I Want to Believe
Do Xbox dogs dream of electric sheep? How artificial intelligence helps game developers mimic human—and animal—behavior.
So far, it’s been working out beautifully.
Your squad mate’s bantering at you like a banshee. He’s taking cover when he’s supposed to take cover and firing when he’s supposed to fire, just like a real soldier. And then, in the middle of the big scripted throwdown, he just stands there, stiff as a cheap plywood board, sucking up damage while the enemy’s forces light you up like a Christmas tree in a Target display.
Blam. Believability destroyed. One more video game submarined by a glaring AI flaw.
We’ve all been there, tasted the disappointment and hoped for something better. Like FBI agent Fox Mulder, Ghostbuster Dr. Peter Venkman, and the kids who harbored E.T., gamers are ready to believe—in this case, in video game characters to whom we can relate and who act in the ways we expect them to.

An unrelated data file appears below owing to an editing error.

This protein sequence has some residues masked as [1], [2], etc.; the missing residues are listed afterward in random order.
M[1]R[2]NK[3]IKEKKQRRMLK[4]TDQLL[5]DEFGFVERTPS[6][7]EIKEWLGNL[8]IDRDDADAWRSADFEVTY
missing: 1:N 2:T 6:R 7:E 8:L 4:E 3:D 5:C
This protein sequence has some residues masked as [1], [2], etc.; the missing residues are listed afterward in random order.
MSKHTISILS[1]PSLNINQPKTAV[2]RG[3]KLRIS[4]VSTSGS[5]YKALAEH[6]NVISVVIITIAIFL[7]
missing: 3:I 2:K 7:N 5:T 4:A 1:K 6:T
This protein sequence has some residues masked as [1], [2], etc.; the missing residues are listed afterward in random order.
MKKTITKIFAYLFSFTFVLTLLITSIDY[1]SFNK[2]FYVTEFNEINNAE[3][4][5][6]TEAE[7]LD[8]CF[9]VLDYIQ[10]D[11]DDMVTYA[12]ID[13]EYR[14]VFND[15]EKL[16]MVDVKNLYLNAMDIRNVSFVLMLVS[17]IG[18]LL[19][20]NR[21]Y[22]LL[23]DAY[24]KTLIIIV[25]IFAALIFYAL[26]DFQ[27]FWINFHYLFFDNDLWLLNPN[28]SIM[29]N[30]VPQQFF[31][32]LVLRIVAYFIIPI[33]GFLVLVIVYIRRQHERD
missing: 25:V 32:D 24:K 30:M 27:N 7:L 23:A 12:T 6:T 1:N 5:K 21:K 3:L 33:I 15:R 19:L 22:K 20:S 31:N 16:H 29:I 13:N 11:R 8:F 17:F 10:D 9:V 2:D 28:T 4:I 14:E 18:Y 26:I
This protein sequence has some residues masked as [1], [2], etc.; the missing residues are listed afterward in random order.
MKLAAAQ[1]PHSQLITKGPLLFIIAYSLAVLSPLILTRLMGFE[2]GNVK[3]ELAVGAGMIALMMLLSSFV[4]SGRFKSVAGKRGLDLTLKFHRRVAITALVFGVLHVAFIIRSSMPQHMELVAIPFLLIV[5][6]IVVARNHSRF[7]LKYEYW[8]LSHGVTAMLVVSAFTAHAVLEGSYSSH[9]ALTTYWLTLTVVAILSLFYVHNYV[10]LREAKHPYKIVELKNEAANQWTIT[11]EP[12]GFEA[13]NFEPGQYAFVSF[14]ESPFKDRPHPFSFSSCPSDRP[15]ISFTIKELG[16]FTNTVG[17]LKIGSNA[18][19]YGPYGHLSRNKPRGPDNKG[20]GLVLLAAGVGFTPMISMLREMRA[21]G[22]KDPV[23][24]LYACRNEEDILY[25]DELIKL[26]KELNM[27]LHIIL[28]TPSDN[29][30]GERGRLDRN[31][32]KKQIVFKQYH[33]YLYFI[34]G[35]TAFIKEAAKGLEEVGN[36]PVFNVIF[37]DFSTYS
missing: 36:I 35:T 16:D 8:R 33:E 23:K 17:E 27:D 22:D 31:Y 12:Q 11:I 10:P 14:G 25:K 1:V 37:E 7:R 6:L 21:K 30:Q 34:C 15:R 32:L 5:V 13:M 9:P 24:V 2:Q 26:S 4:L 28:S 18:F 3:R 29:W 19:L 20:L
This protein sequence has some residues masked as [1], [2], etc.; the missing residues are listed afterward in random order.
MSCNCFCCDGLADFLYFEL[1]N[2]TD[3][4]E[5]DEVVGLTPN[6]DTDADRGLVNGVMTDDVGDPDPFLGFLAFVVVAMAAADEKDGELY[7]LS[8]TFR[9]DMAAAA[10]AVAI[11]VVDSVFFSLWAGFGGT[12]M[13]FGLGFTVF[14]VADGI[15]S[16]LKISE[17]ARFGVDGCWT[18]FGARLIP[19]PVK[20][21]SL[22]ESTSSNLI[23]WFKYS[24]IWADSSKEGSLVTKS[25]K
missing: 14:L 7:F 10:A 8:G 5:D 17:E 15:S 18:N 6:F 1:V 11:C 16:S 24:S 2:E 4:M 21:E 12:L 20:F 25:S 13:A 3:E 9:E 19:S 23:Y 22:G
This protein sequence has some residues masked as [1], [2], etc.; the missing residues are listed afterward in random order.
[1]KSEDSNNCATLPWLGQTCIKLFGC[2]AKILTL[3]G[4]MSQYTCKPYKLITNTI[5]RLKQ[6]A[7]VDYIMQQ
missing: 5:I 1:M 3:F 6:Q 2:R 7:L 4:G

After all, believability is a big part of the reason why Master Chief just landed on Entertainment Weekly’s “100 Greatest Characters of the Last 20 Years” list—even though we’ve never seen his face. Believability is what lets us see Uncharted 2’s Nathan Drake as more than just a self-absorbed Indiana Jones knockoff, and why we’re able to forgive Kratos for his nagging case of bloodthirsty.
Art and Artifice
Believability isn’t something that happens accidentally. As those who’ve peeked behind the curtain can attest, it’s actually the careful confluence of a host of factors, both psychological and technical.